Moses. When many Americans hear that name, they picture Charlton Hesston in the movie, The Ten Commandments. When the movie was made in 1956, the special effects where the highest of high-tech. They portrayed events we read about in Holy Scripture, and can only imagine what they really looked like: the burning bush, the staff becoming a snake, the plagues, crossing the Red Sea on dry ground, and receiving the Ten Commandments.

This is the day we remember the Transfiguration of Our Lord Jesus Christ, the Last Sunday after the Epiphany. Today we see Jesus revealed in glory as God’s Son and Chosen One. Moses and Elijah are there, talking about Jesus’ departure, or more literally, His Exodus. We are to listen to Him.

Moses & Christ

3:1Therefore, holy brothers, you who share in a heavenly calling, consider Jesus, the apostle and high priest of our confession, 2who was faithful to him who appointed him, just as Moses also was faithful in all God's house. 3For Jesus has been counted worthy of more glory than Moses—as much more glory as the builder of a house has more honor than the house itself. 4(For every house is built by someone, but the builder of all things is God.) 5Now Moses was faithful in all God's house as a servant, to testify to the things that were to be spoken later, 6but Christ is faithful over God's house as a son. And we are his house if indeed we hold fast our confidence and our boasting in our hope.

Moses was faithful in all God’s house as a servant, to testify to the things that were to be spoken later. Where would we be without Moses? He wrote Genesis, Exodus, Leviticus, Numbers, and Deuteronomy. This chosen servant and prophet of the Lord reluctantly answered the call into the Lord’s service, but answer and serve he did. And Aaron came along as an additional blessing—and later, as high priest. Moses was a sinner. He had a past—not just by being a Hebrew boy raised by Pharaoh’s daughter in Pharaoh’s house. He killed a man, an Egyptian, and fled Egypt at 40. At 80 the Lord spoke from the burning bush. Moses was sent by the Lord—He was an apostle. In the next 40 years, Moses led the Exodus from slavery and oppression under Pharaoh, through the Red Sea, to the wilderness where he received the Ten Commandments for the people.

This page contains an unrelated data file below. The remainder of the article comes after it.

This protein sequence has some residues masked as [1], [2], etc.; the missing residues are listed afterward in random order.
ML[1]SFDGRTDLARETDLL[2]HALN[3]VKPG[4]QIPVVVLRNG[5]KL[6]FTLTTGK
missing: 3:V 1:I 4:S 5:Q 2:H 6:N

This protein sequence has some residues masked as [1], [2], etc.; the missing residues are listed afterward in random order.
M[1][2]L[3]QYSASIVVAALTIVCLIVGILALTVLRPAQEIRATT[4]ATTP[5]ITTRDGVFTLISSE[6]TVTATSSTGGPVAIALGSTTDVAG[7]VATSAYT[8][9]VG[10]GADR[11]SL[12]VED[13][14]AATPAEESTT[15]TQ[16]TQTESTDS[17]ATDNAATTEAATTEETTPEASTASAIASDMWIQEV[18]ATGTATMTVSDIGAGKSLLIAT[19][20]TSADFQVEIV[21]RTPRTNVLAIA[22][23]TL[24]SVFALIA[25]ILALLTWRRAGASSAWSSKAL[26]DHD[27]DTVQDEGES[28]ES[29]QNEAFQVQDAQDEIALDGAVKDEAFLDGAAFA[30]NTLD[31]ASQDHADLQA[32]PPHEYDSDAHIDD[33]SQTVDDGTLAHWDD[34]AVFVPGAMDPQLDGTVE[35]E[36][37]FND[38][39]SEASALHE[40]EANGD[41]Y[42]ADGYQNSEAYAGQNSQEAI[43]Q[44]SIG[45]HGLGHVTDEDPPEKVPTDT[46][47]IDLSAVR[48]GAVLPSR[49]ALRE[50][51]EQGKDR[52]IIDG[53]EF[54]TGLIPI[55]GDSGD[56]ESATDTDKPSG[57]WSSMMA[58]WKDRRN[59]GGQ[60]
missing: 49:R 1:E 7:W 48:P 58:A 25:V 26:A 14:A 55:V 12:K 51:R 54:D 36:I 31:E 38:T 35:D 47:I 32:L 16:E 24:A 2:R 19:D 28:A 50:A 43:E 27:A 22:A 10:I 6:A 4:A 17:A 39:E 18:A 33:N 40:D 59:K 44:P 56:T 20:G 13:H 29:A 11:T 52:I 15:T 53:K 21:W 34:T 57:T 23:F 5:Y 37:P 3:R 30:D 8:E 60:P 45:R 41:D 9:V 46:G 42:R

But the people couldn’t wait—not even forty days while Moses was on the mountain with the Lord. They made a golden calf and called it the Lord, who brought them out of Egypt. Idolatry. And they didn’t stop there. They grumbled against the Lord and His servant. They complained and the Lord gave them manna from heaven. They grumbled again and quail overwhelmed them. They kept complaining and even water was given them. The Lord was faithful even though they were not. They saw giants in the land the Lord promised them and lost faith yet again. Forty years were to pass before their descendants were to follow Joshua into the promised land. There are consequences for sin.

It is the lack of faith that condemns. Moses, too, was a sinner. Not that we had forgotten, for we are sinners, too. Moses was told to speak to the rock and water would come forth. Instead, he put on a magic show and touched the rock with his staff. On that occasion, he did not follow the Lord’s Word. And as a consequence, another prophet, Joshua, crossed the Jordan. Moses was taken home to the Lord. Moses was forgiven, and therefore is rightly called faithful in God’s house as a servant and more.

Jesus is even more faithful. No sin in sight. Not a sinner. He, too is a servant, but not exactly like Moses, who was in God’s house. Jesus serves as a Son over God’s house.

Jesus is your apostle and high priest. It took both Moses and Aaron to do those two jobs, but Jesus fills them both.

What Is Our Hope?

In our day, hope is often in short supply. Tragedy strikes. Our future plans lay in ruins and disappointment. Wars continue. Terrorists threaten. Bad things happen to good people, and sadder yet, bad Christians happen to good people. We face an uncertain future.